A sensitive actor known for his close involvement with the characters he portrayed, Dilip Kumar has expressed sadness at the flood calamity that has struck Chennai, the city in which he worked in films like Azad (1955), Paigam (1959), Ram Aur Shyaam (1967) and Aadmi (1968). Ironically, the tragedy that hit Chennai which he once considered making his second home, originated from the Chembarambakkam lake around which Dilip Saab used to take long evening walks in the sixties while mulling over the script, scenes and histrionics of the films he was involved in. No wonder Chennai’s flood of tears has shocked the thespian to the extent of scrapping celebrations on his birthday on December 11.
A lively break from the dark tragedies he was used to and against which his psychiatrist had recommended, came with Azad, made in Coimbatore and Chennai by noted studio owner and producer Sriramulu Naidu. Based on a novel written by the nationalist poet Ramalingam Pillai, Azad was special for Dilip Kumar not only because of its phenomenal success but also due to the producer’s accommodation in accepting all the ideas he suggested in generous measure. As the actor has reminisced, so enriching were his experiences at this phase of his career that he even found a latent flair for both Tamil and Telugu.
With Chennai’s own Bharatanatyam diva and celluloid star Vyjayanthimala figuring in hit after hit of Dilip Kumar starting with Devadas and including Madhumathi, Paigam, Naya Daur and Ganga Jumna, there was no shortage of gossip about a liaison between them. But perhaps what Dilip Kumar felt for Vyjayanthimala was more of appreciation and admiration for the way she worked hard under his guidance to graduate from being a beautiful dancer in films to a good actress. Vyjayanthimala has expressed in no uncertain terms her gratitude to Dilip Kumar in this matter.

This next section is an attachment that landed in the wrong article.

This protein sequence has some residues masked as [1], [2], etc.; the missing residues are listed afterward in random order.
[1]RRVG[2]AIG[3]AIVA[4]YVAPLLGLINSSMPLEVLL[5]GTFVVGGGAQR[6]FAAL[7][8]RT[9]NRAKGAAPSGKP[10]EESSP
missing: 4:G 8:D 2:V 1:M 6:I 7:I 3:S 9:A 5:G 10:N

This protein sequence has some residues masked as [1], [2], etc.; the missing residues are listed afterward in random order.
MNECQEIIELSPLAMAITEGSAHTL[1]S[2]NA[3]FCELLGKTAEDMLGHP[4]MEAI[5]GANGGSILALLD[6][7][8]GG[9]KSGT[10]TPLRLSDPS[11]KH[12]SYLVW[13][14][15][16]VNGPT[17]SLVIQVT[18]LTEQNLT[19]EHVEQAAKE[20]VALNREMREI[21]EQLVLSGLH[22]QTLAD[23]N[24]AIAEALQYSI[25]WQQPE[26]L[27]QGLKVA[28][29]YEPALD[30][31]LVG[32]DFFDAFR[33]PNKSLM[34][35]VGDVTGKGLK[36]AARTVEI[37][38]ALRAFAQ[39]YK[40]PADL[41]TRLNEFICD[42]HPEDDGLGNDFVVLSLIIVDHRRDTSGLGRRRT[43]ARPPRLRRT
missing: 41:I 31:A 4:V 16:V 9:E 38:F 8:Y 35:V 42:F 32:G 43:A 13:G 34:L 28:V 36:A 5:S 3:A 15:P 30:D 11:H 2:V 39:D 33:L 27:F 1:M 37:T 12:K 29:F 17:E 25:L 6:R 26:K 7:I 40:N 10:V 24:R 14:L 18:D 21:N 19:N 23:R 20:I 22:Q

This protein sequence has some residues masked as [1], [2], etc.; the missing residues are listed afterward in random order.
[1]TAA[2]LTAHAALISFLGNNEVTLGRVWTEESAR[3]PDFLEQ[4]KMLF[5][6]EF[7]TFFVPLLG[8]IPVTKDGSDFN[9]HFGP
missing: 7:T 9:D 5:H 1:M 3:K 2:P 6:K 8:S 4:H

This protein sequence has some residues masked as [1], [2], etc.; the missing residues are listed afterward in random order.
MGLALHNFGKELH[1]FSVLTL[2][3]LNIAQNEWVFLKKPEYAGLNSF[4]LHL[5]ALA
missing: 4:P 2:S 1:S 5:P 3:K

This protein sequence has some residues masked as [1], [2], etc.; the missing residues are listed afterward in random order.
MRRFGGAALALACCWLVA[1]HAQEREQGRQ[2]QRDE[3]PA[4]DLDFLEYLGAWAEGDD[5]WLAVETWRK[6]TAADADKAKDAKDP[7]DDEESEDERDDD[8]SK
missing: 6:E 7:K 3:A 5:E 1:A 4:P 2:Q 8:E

But principally it was the movie moghul S. S. Vasan of Gemini Studio who made Dilip Kumar take a liking to Chennai and think of settling there. Dilip Kumar found Vasan genial and unassuming and bursting with delight at his involvement in their Paigam. Vasan and Dilip Kumar had become close friends and travelled over a great part of the state (Madras as it was called then).
The first trigger for Dilip Kumar thinking of settling in Madras came, self confessedly, when the producers in Bombay moved to restrict the independence of actors by forcing them to work only in one film at a time. Though Dilip Kumar agreed with the principle he viewed the move as encroaching on the rights of actors. His work for southern producer Nagi Reddy (Ram aur Shyam 1967) and producer-actor P. S. Veerappa (Aadmi 1968) required his presence in the city and so he said goodbye to Bombay for the time.
As the late writer Valampuri Somanathan, who was involved in Aadmi, related to me, Dilip Kumar was then put up in a rich Muslim gentleman’s bungalow in Valasarawakkam, then a quiet suburb adjacent to the Kodambakkam studios. He would take interest in the marriage of poor Muslim girls and fund their expenses. A few years hence, married to Saira Banu 20 years younger to him, Dilip Kumar starred in Gopi (1970) directed by Bhim Singh. He has related that it was a delightful experience for him and Saira, an extended honeymoon in which they were so romantically lodged by the producers in a sort of independent cottage in Kodambakkam. No wonder with so many wonderful memories of the city, Dilip Saab feels deeply shaken by the barrage that hit Chennai. The city needs the good wishes of many more like him.
(The writer is a historian of Tamil film music and has authored many works on Tamil cinema)